Whilst there does seem to be a gap in time between the events in 'The Matrix' and this film, the story continues onward and we are introduced to the sanctuary home for the remaining human population, given a deeper explanation to the existence and format of 'The Matrix', presented with more of the 'programs' which exist in it and then see the battle for supremacy widen, become far more involved and suggest that a result will soon occur....

'The Matrix Reloaded' improves on the original film as it includes a seemingly never-ending fight sequence between Neo and a multitude of 'duplicate' versions of Agent Smith, a simply stunning lengthy outside fight/chase sequence on a multi-lane road shot in daylight (making it more difficult to present special-effects), which I don't think will ever be bettered in any film, and a glorious indoor fight scene involving many people and weapons.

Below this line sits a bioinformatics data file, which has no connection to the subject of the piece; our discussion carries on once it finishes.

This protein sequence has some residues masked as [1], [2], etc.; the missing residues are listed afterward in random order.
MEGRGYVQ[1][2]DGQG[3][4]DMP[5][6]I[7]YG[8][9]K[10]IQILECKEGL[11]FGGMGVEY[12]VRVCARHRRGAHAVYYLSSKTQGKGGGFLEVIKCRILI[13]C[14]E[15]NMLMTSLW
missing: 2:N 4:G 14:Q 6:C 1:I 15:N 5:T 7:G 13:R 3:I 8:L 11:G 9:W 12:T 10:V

Adding to the these notable features are an overall heavy-reliance on spectacular digital special-effects (which blend seamlessly with the imagery and look completely authentic), massive and dramatic explosions, many more superb 'machinery' creations and a pulsating rock-based musical soundtrack (which often has an injection of synthesised music accompanied by choral vocals !) - as before, this film demands to be watched in a darkened room, on a big screen and at high volume !

The Blu-ray image on this issue is flawless/superbly detailed and, unlike with 'The Matrix', I found the sound quality to be excellent and a clear improvement over the DVD format. The extras on the disc are again copious, including a 'Picture-in-Picture' narrative inserted into the film, 2 feature-length commentaries and a load of very interesting 'featurettes' - several cover the chase sequence very well; see the photo I've added to the item page showing the back of the Blu-ray box which details the disc specification and content.